It’s difficult to separate the sound from the playing. But I’ll pick Battle Cry by Ryan Kisor with the incomparable Brian Blade on drums. It sounds like you’re in the room with him. Blade’s playing is so dynamic, so you hear his many different drum and cymbal tones. Also, the feel is so swinging, and that adds to the sound as well. I guess if I had to describe the tone in one word, I’d say that it’s “buttery.”
Patrick Galligan

Roy Haynes on his recording Out of the Afternoon. His drumset has a balanced, tonal quality that makes the room sing with a large focused sound. The master drummer at his finest.
Victor DeLorenzo

Tony Williams on Eric Dolphy’s Out to Lunch! It’s so warm yet clear and crackly at the same time. And it’s super melodic and grooving. Williams drops bombs and goes for broke. It’s everything I love about the drummer, and the kit sounds of the genre and era.
Max Jaffe

Gary Hobbs on Stan Kenton’s Kenton ’76. I love every second of every track, along with Ramon Lopez playing those percussion parts. Every little bongo roll into a nice cymbal hit on the set is so clean.
Kyle Clark

The drum mix on Three Wishes by Spyro Gyra [with drummer Joel Rosenblatt] is so damn good. I want to harness it for a future record.
Adam Potter

I’m going to go with Buddy Rich’s Big Swing Face, which the Buddy Rich Big Band recorded live in 1967. The arrangements are super tight, it’s an excellent recording, and Rich’s drums, which I think were made by Slingerland at the time, are the quintessential sound for a smokin’ big band. They were able to go from a whisper to a roar. And then of course, there’s Rich’s phenomenally tasteful and virtuosic playing.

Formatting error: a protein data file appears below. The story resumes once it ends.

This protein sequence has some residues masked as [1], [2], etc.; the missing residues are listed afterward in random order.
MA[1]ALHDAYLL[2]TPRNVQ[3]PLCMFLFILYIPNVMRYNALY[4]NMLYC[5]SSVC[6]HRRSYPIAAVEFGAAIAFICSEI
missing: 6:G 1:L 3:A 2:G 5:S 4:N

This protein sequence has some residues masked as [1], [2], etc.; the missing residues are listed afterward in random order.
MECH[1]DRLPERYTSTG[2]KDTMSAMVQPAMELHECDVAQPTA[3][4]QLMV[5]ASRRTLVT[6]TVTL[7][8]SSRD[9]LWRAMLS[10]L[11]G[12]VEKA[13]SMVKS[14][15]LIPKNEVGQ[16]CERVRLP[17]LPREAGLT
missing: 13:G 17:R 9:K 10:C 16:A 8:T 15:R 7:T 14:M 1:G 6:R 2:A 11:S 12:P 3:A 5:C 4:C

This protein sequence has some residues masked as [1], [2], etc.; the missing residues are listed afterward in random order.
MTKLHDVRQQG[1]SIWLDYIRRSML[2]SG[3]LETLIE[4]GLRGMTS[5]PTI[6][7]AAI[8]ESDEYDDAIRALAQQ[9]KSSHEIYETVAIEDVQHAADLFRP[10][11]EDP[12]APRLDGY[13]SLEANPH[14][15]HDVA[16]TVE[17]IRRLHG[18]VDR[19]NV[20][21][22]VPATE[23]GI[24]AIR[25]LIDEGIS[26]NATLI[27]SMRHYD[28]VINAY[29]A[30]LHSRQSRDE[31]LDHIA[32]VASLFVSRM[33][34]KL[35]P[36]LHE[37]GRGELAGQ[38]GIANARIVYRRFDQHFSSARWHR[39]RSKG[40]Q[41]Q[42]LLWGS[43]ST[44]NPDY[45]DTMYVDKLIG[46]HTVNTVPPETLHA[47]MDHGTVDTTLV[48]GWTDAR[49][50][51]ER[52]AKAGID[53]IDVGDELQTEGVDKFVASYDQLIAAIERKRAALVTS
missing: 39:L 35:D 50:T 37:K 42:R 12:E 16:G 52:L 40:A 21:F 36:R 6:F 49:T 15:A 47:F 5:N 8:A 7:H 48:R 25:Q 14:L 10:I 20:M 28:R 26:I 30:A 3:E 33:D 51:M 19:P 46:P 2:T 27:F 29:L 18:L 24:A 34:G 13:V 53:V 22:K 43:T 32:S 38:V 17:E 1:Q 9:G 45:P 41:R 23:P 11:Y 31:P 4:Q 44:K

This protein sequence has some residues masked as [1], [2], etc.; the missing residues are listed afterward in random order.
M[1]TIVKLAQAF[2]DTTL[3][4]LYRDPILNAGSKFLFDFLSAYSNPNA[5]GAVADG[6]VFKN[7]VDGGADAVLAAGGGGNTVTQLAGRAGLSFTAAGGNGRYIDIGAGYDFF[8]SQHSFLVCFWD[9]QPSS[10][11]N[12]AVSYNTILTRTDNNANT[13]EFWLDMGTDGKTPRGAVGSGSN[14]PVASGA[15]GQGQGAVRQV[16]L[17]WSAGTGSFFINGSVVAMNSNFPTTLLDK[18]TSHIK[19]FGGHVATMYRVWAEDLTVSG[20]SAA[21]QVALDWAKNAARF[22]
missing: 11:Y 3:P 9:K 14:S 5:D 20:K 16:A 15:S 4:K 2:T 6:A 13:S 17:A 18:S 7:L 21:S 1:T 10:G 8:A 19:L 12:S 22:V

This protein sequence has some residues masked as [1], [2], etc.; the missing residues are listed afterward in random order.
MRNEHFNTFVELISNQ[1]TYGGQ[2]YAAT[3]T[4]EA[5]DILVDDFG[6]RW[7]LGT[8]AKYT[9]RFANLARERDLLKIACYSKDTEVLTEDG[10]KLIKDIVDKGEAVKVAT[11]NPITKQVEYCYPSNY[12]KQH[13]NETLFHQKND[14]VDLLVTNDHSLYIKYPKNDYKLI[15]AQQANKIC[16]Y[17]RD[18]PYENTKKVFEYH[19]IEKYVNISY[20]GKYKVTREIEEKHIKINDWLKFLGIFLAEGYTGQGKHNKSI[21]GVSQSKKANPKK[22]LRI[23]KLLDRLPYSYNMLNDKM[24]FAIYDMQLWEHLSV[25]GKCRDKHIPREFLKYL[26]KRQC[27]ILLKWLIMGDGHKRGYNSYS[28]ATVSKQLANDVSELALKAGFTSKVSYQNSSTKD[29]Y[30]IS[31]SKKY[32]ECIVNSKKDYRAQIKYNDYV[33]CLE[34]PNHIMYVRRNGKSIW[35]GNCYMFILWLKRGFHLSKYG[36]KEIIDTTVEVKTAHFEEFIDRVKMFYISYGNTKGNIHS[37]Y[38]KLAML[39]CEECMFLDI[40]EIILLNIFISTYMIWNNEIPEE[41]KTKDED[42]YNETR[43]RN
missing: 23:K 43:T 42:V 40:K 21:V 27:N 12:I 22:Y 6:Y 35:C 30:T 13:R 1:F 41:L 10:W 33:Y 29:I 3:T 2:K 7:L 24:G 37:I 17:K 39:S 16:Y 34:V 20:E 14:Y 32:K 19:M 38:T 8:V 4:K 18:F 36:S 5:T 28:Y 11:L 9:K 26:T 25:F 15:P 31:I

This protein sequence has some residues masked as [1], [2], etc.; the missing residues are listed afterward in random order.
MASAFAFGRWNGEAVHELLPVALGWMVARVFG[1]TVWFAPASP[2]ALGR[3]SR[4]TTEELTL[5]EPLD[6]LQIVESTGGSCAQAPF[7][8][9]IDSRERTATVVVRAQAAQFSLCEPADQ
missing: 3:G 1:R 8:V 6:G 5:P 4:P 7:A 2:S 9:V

Ed Kriege

Art Blakey and the Jazz Messengers on Caravan. The rich timbre of his toms and the precision of his playing throughout this album, and especially on the title track, set it apart. I’ve heard some drummers refer to other recordings of “Caravan” as sounding like a refrigerator falling down a flight of stairs. But Blakey, the master that he was, maintained rhythmic clarity throughout.
David Izzo-Buckner

Any of the Miles Davis in’ records, such as Steamin’ or Workin’. Philly Joe Jones knew how to get the best tones out of those drums, and his playing is unmistakable.
Eric Hughes

I’d say Montreux Alexander—Live! At the Montreux Festival 1976 by the Monty Alexander Trio with Jeff Hamilton on drums. This record features Hamilton’s supreme sensitivity, gracious grooves, and sublime soloing. Bravo!
Tim Crumley

A couple favorites would be John Coltrane’s A Love Supreme [Elvin Jones], Art Pepper’s Art Pepper + Eleven [Mel Lewis], and Miles Davis’s Milestones [Philly Joe Jones] and Miles Smiles [Tony Williams]. Also, anything engineered by Rudy Van Gelder. Nobody can match the tone quality he captured on Blue Note and Impulse! recordings.
Brandon Allen

I’d say the Chick Corea Akoustic Band’s self-titled album. Dave Weckl’s drums sound just phenomenal, and the dynamics and mix are great. You can really hear the ghost notes and just how intricate the parts Weckl plays are—right from the opening track of Coltrane’s “Bessie’s Blues” to, for my money, the best version of “Spain” ever committed to record.
Tim Sowter

Billy Kilson on Dave Holland’s Extended Play: Live at Birdland. His sound is super aggressive with razor-like precision and a supreme command of space and dynamics. So much is going on at once, but Kilson manages to maintain his own presence without stepping on the arrangement or other players. I also love the bright openness of the toms.
Brendan Bessel

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